DEADLINE: When did you decide that DeLuca’s character would die? Was his mental health crisis last season a point where you thought about killing him off?
KRISTA VERNOFF: No. That was one of the first creative ideas I had when I was imagining what this season would look like. It’s like I said. The stories tell themselves. I just try to write them down as fast as I can, and this story told itself as I was walking on the beach and imagining the season, and I was like, “Oh, no, really?! But it felt powerful and important, and I don’t always know why, but that’s the story that came.
DEADLINE: Was it important to you that DeLuca fully rehabilitate himself before he died? He helped the kidnapped girl and Bailey earlier in the season and did one last brave thing by having Opal arrested.
VERNOFF: Yes. It was extremely important to me that it be clear that he overcame his mental health crisis and that the rest of the story with the sex trafficking was rooted in his bravery and his goodness as a human being, and I think we got that right. I didn’t want to risk sending the message that he died because of his mental illness. He died after overcoming his mental crisis, with courage and strength, and he died a hero. He probably saved many lives in the future.
DEADLINE: What was your conversation with Giacomo about his character’s passing?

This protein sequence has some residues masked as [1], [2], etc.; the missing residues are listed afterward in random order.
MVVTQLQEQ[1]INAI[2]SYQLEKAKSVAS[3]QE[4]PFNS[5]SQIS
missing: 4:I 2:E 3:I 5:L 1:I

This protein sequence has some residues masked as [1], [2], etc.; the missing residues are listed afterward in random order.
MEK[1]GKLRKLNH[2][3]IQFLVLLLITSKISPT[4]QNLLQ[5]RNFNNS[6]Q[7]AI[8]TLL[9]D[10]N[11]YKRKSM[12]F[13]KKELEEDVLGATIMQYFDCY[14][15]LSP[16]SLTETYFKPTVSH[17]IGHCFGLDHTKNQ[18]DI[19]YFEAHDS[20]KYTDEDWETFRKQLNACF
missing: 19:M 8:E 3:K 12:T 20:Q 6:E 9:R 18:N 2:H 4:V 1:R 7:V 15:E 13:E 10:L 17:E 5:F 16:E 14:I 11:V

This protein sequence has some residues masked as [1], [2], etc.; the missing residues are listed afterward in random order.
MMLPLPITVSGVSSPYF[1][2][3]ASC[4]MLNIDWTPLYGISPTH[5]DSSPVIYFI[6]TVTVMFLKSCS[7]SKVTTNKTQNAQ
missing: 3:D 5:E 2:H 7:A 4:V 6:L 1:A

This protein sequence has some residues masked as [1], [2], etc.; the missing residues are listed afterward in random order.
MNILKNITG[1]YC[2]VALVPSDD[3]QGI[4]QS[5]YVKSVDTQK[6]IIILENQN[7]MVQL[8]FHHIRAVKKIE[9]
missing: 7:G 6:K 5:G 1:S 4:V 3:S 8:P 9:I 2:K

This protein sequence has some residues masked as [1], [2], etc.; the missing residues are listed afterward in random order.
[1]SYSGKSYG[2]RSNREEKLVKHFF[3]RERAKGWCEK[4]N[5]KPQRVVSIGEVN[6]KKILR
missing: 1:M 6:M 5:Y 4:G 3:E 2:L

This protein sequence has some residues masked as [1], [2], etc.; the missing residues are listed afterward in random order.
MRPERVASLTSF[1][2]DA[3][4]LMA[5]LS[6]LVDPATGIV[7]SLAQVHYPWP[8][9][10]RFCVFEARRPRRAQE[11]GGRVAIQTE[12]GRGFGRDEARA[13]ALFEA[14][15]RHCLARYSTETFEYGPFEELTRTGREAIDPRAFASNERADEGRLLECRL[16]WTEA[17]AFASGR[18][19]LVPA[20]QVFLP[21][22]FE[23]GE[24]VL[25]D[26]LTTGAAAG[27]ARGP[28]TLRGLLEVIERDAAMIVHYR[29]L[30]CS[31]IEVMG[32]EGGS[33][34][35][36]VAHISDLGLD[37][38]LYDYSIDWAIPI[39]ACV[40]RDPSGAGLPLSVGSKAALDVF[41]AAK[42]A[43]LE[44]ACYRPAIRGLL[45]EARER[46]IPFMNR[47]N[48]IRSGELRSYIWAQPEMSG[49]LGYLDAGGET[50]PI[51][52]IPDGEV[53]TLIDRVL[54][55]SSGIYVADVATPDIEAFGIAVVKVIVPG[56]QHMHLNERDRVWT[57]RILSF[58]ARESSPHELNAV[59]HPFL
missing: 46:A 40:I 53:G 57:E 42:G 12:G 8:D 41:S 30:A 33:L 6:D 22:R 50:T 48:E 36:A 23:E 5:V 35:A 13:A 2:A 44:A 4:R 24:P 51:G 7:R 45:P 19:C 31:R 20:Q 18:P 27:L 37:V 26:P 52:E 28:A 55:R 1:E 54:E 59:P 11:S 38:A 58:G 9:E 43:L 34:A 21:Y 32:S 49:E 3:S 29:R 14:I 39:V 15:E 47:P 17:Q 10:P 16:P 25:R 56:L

VERNOFF: This story was the most vivid
DEADLINE: How will DeLuca’s death affect his sister, Meredith and the other doctors at the hospital?
VERNOFF: The impact will be profound. He had become very popular, and all of these doctors had come together during the surgery and started to take an interest in him. That has an impact on his sister and everyone who loved him. The big question mark is Meredith. You know, Meredith is not awake, and even though she was on the beach with DeLuca, there’s a question mark about how this is going to affect her.
DEADLINE: In DeLuca’s conversation with Meredith on the beach, he sounded prophetic when he told her, “Meredith, it’s going to be OK.” Should we conclude that he’s right?
VERNOFF: Yes. Should we read anything into that? I don’t. We’ll know more about it.
Can you tell us when we will know Meredith’s fate?
VERNOFF: Don’t you want to watch the show play out?
DEADLINE: Yes, but there’s also a lot of anxiety.
VERNOFF: I know it’s painful and it’s scary. That goes for Covid, too.
DEADLINE: What was it like working with Giacomo and the rest of the cast on his final episode?
VERNOFF: I feel like everyone did their best on all the storylines, and I’m really grateful to Giacomo. What I said to him at the table reading when we read this episode was, thank you for playing this character so powerfully and beautifully, for giving the world the opportunity to feel our collective grief over your death.